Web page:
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Summer’s Coming: Has Your Utility Hired Any Interns?

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Andy Gotlieb's picture
Editor of a specialty publication, former public relations practitioner Freelancer

I hold 34 years of experience in communications, mostly in journalism, with a decade in public relations, too.  The first 17 years were spent in print journalism, where I covered, at various...

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  • Apr 14, 2022
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Good fortune smiled upon me a couple of weeks ago.

Out of the blue, a Yale University junior with a near-perfect GPA emailed me and wondered whether my publication could use an intern. I get dozens of emails a day, but I was sure to respond to this one immediately considering his pedigree and his writing experience.

And, a month from now, the student will start working for me as a summer intern.

Finding quality interns can be challenging, but this couldn’t have been any easier.

The question to ask: Can an intern help you?

I’m a big fan of interns although, admittedly, I’ve worked with a few duds over the years. Still, when you land on a good one, they can be a great help, especially in your public relations/marketing department if the “Great Resignation” has impacted you.

My best interns have been true game changers and have gone on to successful careers.

One worked as the lead financial reporter for the Associated Press in New York City. Another has held high-level jobs with multiple major companies. A third, who graduated from college a year ago, is already a senior analyst at a worldwide conglomerate.

I could tell immediately that all three were going to do well. They had instincts, followed directions, had strong work ethics and common sense and asked appropriate questions as needed. Sure, they sometimes needed improvement, but when I pointed something out, they never made the same mistake again.

Most interns have to be brought along slowly and earn my trust. These three were able to write full-fledged stories almost immediately, rivaling my best reporters.

So, what should you and your utility look for in an intern?

All the qualities mentioned above tend to surface during an interview. An eye for detail is readily apparent as well – resumes and other submitted materials should be free of typographical errors and bad grammar.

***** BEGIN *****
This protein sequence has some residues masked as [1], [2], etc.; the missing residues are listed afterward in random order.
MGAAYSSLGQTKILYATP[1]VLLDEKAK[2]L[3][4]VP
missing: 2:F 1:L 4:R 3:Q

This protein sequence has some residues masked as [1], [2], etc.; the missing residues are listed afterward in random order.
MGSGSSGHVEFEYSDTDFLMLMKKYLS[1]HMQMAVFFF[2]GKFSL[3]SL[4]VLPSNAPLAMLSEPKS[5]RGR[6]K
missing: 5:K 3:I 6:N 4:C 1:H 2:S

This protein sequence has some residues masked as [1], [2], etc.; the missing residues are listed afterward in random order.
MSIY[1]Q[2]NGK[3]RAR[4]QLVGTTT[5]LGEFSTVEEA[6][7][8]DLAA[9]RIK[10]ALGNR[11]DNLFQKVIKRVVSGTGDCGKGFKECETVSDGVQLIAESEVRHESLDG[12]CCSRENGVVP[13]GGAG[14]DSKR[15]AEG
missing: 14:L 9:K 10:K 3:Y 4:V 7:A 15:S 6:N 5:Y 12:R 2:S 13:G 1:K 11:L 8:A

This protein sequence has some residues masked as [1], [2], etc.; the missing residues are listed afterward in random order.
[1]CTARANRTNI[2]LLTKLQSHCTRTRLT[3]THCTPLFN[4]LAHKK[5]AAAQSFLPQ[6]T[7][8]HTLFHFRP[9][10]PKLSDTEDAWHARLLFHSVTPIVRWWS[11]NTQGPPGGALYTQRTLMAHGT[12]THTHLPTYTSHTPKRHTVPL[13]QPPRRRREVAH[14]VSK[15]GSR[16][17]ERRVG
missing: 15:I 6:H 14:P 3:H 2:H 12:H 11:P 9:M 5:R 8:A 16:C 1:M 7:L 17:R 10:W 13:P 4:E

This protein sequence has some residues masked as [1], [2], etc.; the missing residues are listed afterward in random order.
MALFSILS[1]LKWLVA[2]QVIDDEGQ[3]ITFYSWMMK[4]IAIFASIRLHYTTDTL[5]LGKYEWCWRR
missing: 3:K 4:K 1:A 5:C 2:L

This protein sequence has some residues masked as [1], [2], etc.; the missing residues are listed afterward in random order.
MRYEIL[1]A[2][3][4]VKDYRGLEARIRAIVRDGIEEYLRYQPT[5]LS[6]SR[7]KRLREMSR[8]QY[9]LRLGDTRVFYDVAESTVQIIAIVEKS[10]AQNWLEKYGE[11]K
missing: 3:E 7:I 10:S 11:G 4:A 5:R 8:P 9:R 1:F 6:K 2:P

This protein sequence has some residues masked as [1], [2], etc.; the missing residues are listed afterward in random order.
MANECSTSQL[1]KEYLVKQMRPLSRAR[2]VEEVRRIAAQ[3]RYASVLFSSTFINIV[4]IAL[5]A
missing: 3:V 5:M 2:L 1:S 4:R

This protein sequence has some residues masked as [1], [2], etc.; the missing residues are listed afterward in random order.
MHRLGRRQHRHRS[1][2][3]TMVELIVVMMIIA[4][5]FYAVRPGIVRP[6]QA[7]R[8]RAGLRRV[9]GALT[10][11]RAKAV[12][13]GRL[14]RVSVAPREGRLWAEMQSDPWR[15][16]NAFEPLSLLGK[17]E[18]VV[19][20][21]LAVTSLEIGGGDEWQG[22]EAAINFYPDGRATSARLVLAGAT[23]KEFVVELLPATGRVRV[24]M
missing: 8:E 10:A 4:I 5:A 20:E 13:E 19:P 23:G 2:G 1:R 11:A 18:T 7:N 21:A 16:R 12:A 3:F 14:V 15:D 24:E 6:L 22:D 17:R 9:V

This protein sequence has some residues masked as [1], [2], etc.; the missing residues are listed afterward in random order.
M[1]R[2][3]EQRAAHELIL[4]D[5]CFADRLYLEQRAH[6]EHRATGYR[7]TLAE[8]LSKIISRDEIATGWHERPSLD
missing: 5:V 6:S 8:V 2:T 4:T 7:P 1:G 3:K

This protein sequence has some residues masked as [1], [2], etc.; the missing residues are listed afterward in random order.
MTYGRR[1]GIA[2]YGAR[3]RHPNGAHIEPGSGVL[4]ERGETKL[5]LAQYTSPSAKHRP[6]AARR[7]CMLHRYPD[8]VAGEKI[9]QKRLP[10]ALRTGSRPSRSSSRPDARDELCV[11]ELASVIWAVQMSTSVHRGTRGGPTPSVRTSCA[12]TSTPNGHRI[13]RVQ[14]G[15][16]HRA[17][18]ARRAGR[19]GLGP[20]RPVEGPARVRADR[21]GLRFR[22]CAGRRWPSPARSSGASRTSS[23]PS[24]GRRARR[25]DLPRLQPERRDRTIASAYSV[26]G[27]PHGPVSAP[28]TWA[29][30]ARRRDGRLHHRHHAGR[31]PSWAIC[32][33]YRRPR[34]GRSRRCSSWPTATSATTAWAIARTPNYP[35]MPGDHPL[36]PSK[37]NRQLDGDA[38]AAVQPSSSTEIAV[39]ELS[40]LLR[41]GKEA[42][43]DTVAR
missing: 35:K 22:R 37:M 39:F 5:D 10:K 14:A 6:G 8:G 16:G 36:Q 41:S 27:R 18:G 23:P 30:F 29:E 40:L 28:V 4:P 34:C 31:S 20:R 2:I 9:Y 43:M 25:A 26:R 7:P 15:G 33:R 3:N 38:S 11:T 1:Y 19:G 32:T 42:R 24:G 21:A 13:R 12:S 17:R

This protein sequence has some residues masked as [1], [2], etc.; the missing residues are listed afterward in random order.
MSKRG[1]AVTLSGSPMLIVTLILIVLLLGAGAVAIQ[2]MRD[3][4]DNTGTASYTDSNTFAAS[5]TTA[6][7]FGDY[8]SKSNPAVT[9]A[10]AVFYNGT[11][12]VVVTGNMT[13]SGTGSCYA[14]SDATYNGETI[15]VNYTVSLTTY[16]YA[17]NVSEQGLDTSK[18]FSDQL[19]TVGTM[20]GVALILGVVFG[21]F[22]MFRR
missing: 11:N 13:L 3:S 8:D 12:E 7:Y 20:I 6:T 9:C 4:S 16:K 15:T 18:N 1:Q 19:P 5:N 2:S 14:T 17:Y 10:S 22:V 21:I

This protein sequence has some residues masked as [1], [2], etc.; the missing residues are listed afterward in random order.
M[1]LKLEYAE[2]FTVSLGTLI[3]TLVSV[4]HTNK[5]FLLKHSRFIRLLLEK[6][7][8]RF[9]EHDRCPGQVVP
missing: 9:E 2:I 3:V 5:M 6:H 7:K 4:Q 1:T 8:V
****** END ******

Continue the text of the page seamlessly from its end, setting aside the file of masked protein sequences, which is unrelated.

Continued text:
During interviews (try to have them on Zoom or in-person), watch the body language. You want enthusiastic people. They don’t have to be cheerleaders, but they should clearly be interested in the job, not looking for a way to kill time during the summer or make a few bucks/earn college credits.

And don’t forget to check references; make sure those references are not family members or friends. Talk to a teacher or a former employer and listen carefully because you may well have to read between the lines.

Another good way to winnow your candidate pool is to have them complete an assignment for you. While you make ask for writing samples or other work materials in the internship posting, you never know who’s edited the material or helped with its completion. Sure, there’s the possibility they’ll also get help with your specific assignment, but keep the timeframe short to minimize that possibility.

Chances are slim that the perfect candidate will email you seeking internship possibilities, so you’ll have to do some of the legwork yourself.

College job placement offices are a great place to start and usually maintain a database of internship opportunities for students. It may sound snooty, but focus on the best colleges in your area. It’s not exactly foolproof, but the smartest kids go to the best schools; your chances of landing a go-getter theoretically are higher.

That’s not to say you shouldn’t try lesser places – plenty of not-so-smart kids somehow end up at good schools and many smart students wind up at nonprominent schools for a variety of reasons – but the better the school, the better the success rate.

When you do hire an intern, your expectations and the job duties at your utility should be clearly defined. This will save you from unpleasant surprises. Do allow for some flexibility, especially when it comes to scheduling; students will want time for family vacations or just to hang out with their friends.

If you want to pay your interns, feel free to do so, but if they’re getting credit for the internship, check-in with their school to discover the parameters set there. There’s likely some paperwork you’ll need to complete.

As for the work itself, start slow, no matter how promising they appear. Depending upon the early performance, you can ramp up the pace and the complexity of tasks as you see fit. Don’t be afraid to challenge your best interns. They’re going to be in the workforce in a year or so – maybe working for you? – so use the internship as a test run.

And should an intern turn out to be a colossal flop? There’s likely nothing that says you can’t terminate them. If that’s too drastic of a measure, there’s surely some utility drudge work, such as updating databases, they can complete.

At the end of the internship, even if their school doesn’t require it, provide a written evaluation of what they did well and what needs improvement. And keep in touch with anyone you might consider hiring.

Andy Gotlieb's picture
Thank Andy for the Post!
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